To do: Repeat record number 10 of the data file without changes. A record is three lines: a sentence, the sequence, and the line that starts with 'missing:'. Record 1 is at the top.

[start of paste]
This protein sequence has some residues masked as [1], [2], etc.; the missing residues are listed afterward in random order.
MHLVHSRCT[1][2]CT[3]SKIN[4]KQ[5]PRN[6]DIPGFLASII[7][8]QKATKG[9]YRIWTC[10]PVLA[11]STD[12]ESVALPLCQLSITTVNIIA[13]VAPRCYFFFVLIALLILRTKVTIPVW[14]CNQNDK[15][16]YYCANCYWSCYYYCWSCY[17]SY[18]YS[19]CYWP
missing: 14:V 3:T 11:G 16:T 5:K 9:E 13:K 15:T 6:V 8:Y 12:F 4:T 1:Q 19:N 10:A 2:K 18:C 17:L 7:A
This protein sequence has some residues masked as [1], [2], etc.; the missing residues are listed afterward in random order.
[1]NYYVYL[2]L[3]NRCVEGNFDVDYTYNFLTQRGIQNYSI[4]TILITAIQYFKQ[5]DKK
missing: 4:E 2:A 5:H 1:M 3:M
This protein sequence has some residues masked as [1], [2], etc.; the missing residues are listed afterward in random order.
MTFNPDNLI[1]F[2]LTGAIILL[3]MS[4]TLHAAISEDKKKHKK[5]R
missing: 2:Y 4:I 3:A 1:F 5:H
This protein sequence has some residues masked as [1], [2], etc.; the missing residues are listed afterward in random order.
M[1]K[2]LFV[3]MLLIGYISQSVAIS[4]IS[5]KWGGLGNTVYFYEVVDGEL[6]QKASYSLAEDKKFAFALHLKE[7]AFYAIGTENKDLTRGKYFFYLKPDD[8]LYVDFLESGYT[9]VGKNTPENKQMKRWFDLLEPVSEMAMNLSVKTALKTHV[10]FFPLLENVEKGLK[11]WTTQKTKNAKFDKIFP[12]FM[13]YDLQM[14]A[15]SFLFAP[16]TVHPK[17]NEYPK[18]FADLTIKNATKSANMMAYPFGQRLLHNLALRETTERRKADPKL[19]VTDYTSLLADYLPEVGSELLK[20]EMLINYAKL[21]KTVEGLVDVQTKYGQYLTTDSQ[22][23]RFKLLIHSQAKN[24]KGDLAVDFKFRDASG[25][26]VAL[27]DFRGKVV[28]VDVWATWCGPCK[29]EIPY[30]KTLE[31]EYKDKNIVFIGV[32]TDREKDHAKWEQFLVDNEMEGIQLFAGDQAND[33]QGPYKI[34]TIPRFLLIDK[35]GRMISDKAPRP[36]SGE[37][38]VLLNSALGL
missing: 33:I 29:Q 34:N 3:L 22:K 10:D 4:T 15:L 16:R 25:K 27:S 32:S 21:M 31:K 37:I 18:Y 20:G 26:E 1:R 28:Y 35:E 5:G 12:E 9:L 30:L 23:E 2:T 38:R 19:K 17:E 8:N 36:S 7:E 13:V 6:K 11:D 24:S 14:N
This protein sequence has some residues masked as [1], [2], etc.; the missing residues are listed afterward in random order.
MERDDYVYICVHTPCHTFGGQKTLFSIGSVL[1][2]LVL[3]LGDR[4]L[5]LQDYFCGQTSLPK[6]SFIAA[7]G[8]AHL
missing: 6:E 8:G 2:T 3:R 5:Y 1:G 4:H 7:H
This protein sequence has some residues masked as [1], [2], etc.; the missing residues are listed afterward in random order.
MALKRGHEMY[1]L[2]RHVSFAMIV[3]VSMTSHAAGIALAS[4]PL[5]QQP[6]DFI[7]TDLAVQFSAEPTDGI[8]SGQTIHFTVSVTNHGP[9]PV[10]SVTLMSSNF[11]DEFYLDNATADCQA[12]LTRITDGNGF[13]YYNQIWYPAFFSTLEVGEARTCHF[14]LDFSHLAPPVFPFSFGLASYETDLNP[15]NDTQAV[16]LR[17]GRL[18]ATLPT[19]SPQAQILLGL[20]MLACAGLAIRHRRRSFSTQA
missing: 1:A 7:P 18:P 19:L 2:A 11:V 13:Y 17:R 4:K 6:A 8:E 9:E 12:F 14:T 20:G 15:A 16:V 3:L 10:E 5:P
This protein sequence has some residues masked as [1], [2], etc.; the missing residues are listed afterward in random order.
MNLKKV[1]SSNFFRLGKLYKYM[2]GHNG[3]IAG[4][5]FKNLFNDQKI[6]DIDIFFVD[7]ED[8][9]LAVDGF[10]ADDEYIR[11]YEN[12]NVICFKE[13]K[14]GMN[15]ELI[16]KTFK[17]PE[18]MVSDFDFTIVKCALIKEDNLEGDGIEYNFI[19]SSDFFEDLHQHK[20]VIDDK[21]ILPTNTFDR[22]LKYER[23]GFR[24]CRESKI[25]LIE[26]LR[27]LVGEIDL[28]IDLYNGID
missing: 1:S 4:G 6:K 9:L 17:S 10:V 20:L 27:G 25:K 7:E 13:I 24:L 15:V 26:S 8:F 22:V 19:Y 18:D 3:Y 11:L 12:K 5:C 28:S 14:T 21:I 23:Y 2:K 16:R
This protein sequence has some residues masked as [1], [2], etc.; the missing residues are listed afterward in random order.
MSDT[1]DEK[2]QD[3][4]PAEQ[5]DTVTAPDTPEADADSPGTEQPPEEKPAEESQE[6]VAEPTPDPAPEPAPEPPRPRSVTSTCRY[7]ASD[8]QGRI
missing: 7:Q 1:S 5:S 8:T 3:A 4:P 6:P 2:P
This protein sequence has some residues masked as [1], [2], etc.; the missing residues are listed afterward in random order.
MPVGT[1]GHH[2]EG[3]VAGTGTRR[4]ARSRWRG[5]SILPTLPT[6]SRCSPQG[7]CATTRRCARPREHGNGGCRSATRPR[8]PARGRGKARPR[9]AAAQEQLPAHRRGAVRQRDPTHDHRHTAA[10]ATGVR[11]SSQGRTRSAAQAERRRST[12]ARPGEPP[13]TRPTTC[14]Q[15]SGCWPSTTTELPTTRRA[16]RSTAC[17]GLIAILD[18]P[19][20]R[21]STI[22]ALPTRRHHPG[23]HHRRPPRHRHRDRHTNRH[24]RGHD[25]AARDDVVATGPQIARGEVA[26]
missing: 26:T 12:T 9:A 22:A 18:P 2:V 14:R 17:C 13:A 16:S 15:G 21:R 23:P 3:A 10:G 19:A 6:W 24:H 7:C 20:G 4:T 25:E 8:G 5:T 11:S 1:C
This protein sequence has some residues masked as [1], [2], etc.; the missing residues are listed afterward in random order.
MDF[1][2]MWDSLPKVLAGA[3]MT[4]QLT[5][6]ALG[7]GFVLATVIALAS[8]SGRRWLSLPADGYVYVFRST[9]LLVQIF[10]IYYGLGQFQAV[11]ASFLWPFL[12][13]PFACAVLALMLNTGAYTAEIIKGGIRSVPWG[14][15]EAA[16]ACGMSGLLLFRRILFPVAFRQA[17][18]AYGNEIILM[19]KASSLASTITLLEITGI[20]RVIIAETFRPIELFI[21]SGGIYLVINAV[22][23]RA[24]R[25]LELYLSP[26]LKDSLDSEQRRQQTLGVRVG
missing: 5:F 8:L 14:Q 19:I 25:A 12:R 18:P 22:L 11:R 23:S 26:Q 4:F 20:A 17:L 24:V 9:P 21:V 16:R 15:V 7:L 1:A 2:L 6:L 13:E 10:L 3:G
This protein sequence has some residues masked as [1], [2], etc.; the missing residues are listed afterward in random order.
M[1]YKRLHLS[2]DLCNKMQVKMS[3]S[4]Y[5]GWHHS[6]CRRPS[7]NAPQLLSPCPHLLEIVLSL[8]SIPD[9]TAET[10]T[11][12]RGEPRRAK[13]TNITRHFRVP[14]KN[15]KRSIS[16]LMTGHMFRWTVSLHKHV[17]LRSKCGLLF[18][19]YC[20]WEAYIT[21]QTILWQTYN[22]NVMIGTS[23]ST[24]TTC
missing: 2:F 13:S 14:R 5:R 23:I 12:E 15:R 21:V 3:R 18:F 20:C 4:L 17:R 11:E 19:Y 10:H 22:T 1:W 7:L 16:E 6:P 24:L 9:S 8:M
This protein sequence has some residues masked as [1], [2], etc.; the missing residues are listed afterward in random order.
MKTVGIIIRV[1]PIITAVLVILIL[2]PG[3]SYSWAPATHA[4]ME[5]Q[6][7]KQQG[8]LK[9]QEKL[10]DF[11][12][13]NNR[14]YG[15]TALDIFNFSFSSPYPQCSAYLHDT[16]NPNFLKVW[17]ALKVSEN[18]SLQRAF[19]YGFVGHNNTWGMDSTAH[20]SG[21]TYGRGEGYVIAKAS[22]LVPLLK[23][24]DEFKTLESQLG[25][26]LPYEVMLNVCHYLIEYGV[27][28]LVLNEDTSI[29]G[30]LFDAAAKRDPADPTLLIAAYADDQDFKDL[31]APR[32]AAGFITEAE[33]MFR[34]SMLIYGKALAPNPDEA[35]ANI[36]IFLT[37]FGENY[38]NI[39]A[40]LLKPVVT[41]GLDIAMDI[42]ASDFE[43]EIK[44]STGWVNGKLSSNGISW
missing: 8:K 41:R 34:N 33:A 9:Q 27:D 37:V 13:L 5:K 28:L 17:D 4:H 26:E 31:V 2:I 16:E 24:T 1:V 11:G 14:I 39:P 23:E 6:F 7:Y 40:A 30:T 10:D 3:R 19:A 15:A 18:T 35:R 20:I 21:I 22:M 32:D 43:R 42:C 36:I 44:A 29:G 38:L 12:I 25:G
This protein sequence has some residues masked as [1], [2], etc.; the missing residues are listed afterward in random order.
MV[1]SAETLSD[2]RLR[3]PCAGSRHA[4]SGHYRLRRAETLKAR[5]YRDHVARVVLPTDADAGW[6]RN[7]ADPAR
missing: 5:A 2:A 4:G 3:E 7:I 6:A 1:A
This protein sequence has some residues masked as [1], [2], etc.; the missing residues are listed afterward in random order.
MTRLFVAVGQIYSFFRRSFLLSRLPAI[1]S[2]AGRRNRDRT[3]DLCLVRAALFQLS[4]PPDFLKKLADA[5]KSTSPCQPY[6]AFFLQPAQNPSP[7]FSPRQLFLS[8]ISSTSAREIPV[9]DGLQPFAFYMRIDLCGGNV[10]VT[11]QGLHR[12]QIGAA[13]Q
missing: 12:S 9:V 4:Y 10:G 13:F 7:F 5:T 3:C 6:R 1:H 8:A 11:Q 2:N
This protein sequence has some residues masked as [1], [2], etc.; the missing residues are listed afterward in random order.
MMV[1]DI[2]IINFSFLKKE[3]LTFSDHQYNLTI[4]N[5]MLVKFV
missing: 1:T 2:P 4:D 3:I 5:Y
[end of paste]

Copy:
This protein sequence has some residues masked as [1], [2], etc.; the missing residues are listed afterward in random order.
MDF[1][2]MWDSLPKVLAGA[3]MT[4]QLT[5][6]ALG[7]GFVLATVIALAS[8]SGRRWLSLPADGYVYVFRST[9]LLVQIF[10]IYYGLGQFQAV[11]ASFLWPFL[12][13]PFACAVLALMLNTGAYTAEIIKGGIRSVPWG[14][15]EAA[16]ACGMSGLLLFRRILFPVAFRQA[17][18]AYGNEIILM[19]KASSLASTITLLEITGI[20]RVIIAETFRPIELFI[21]SGGIYLVINAV[22][23]RA[24]R[25]LELYLSP[26]LKDSLDSEQRRQQTLGVRVG
missing: 5:F 8:L 14:Q 19:I 25:A 12:R 18:P 22:L 11:R 23:S 26:Q 4:F 20:A 17:L 24:V 9:P 21:V 16:R 15:V 7:L 1:A 2:L 6:L 13:E 10:L 3:G